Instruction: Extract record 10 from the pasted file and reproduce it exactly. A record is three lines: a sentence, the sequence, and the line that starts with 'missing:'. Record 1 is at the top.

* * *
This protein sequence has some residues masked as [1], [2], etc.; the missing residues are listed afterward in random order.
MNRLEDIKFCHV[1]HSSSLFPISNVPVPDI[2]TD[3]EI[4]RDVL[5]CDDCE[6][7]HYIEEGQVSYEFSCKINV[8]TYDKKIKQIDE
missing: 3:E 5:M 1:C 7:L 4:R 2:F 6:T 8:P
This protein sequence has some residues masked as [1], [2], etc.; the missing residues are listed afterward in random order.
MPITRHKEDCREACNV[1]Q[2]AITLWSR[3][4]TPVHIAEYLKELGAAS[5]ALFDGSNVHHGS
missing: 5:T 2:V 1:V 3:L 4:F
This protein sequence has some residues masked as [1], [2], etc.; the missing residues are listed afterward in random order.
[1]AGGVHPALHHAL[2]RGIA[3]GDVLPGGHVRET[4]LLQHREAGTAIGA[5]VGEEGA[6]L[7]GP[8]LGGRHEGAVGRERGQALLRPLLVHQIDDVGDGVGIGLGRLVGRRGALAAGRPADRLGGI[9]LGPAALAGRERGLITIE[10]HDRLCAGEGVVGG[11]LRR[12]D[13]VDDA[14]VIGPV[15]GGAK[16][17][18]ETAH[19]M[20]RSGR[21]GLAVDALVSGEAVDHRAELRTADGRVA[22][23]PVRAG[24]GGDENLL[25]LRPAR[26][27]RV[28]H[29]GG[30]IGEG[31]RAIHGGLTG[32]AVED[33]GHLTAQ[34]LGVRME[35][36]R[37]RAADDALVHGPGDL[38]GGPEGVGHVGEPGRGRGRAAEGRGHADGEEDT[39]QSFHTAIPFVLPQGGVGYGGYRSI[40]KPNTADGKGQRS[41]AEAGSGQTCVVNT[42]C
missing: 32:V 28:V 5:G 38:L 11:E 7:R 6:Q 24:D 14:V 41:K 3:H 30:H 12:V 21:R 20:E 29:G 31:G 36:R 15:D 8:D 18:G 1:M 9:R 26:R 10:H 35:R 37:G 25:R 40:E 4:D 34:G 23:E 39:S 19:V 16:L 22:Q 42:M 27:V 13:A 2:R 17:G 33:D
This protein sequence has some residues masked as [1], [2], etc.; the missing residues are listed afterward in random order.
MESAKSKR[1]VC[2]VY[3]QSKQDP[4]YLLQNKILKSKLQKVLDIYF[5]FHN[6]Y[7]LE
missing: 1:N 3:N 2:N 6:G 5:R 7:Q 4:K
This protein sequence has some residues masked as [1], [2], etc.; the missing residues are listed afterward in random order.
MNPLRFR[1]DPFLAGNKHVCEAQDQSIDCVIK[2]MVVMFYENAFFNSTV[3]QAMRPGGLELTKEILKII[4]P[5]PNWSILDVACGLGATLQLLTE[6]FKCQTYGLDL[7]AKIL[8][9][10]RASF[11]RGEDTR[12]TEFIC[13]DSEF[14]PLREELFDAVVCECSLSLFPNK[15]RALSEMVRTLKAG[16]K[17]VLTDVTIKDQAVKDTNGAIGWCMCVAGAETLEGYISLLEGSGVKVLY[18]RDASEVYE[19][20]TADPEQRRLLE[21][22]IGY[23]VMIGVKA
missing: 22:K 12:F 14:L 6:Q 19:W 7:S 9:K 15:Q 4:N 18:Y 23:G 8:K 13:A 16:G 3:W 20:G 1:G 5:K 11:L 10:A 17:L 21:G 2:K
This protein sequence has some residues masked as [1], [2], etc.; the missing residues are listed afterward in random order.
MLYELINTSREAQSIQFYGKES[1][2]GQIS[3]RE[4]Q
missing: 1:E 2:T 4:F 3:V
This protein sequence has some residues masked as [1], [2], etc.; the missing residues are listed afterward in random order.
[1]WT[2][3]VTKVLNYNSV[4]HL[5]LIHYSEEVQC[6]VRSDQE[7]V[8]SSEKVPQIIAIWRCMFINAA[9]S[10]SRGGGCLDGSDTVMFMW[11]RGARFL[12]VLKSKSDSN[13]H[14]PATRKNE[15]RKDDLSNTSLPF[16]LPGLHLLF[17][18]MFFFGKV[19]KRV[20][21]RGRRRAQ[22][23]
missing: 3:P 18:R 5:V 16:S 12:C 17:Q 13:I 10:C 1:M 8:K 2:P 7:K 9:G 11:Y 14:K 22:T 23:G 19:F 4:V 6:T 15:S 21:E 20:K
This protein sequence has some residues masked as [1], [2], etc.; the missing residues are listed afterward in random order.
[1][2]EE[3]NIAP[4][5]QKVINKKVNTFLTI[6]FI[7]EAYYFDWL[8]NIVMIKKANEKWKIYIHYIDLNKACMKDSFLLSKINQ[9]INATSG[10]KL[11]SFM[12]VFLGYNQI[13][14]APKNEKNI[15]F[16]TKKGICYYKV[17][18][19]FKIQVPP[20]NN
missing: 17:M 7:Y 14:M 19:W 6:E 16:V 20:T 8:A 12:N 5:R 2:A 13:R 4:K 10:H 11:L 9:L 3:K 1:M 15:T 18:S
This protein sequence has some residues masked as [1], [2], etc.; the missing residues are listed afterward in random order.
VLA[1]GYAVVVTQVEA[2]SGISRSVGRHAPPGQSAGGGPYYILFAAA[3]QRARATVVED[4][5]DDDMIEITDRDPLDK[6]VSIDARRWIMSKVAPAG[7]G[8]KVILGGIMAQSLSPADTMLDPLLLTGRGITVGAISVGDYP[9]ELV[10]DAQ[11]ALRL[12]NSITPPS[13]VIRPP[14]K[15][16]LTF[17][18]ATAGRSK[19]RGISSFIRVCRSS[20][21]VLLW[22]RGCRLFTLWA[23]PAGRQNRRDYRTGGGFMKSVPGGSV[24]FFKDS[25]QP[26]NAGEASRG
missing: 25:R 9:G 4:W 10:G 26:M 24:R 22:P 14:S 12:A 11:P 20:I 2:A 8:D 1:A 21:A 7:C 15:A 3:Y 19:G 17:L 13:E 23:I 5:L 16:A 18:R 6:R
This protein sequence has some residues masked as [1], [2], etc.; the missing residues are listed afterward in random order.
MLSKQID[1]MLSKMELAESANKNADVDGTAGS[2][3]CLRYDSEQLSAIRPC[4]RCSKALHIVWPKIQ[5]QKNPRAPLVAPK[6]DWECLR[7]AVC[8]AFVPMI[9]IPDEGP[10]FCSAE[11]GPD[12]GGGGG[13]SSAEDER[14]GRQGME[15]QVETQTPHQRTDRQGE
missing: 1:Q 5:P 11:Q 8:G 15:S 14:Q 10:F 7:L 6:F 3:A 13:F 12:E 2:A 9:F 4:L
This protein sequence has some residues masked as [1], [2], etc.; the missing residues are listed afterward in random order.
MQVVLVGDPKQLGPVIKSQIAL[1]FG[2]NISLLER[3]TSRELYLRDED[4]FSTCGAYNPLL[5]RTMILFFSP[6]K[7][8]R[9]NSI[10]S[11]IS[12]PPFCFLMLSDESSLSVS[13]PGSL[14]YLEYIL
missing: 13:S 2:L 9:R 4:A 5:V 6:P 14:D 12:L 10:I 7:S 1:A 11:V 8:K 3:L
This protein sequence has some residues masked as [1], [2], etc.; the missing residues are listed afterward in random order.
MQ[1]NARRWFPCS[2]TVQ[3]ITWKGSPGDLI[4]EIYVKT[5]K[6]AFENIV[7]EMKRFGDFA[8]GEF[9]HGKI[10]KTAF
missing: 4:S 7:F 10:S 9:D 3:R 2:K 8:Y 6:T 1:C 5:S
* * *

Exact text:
This protein sequence has some residues masked as [1], [2], etc.; the missing residues are listed afterward in random order.
MLSKQID[1]MLSKMELAESANKNADVDGTAGS[2][3]CLRYDSEQLSAIRPC[4]RCSKALHIVWPKIQ[5]QKNPRAPLVAPK[6]DWECLR[7]AVC[8]AFVPMI[9]IPDEGP[10]FCSAE[11]GPD[12]GGGGG[13]SSAEDER[14]GRQGME[15]QVETQTPHQRTDRQGE
missing: 1:Q 5:P 11:Q 8:G 15:S 14:Q 10:F 7:L 6:F 3:A 13:F 12:E 2:A 9:F 4:L